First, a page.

AS a founding member and past Exec member, I"ve seen ASC go through many, many iterations of how it presents to the world. Websites, newsletters, ideas for people's pet projects, ideas for great political change, ideas and projects that advance our cause. It all comes and goes in the natural cycle of life in a non-professional volunteer industry representative group.


I've also seen a lot of people not turn up to events or give feedback. Me included. I've seen states work so hard on initiatives that flop through lack of interest. I coordinated here in Tasmania for 14 years and tried every thing I could think of to engage members and I ended up stepping aside because I was exhausted from the effort for no gain and with little support.


I've also seen a lot of people complain but not do anything or volunteer anything.


ASC constantly asks what members want.


And many of us do put up project proposals that don't get acted upon, but this is life. Because it is a voluntary group, with scant resources, and as usual, only the solid few have the energy and drive outside their day jobs to put effort in on a consistent basis.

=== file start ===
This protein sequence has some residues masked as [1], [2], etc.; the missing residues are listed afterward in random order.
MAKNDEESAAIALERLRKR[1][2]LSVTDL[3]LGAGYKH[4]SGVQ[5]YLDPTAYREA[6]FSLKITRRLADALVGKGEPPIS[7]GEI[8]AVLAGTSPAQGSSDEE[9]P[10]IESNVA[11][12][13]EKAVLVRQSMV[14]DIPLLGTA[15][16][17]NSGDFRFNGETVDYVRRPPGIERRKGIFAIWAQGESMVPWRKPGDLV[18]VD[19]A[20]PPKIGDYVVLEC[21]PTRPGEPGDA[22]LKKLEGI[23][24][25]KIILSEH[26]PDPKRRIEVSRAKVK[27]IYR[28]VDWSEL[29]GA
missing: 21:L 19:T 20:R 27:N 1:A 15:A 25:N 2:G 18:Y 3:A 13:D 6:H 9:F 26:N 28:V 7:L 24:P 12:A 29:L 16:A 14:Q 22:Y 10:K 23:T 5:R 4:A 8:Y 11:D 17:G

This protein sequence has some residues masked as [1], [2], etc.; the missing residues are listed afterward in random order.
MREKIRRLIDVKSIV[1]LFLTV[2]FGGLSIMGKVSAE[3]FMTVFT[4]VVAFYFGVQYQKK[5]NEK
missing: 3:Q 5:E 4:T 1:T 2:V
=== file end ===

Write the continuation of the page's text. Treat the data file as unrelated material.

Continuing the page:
I have my times of loving/hating ASC, but it has never failed to strive for its objectives, and it is the only group in Australia with a charter to advance the profession of science communication in society. I will always support its existence, even though I don't always support individual tactics. This is part of a growing and developing organisation.


I would happily pay double my membership fee if that meant equipping the nat exec with the resources it needs to reach to the next level. Hell, I'd even triple it. This is my profession and I want to belong to a group of people who are 'my' people.


If you don't like the ASC-media list, or SCOPE, don't subscribe to it - we are a democracy - and see it for what it is: a posting list for media items to whoever wants to look.


If you want to communicate about communicating - go ahead!


But please don't bag out the organisation and the people who work so hard.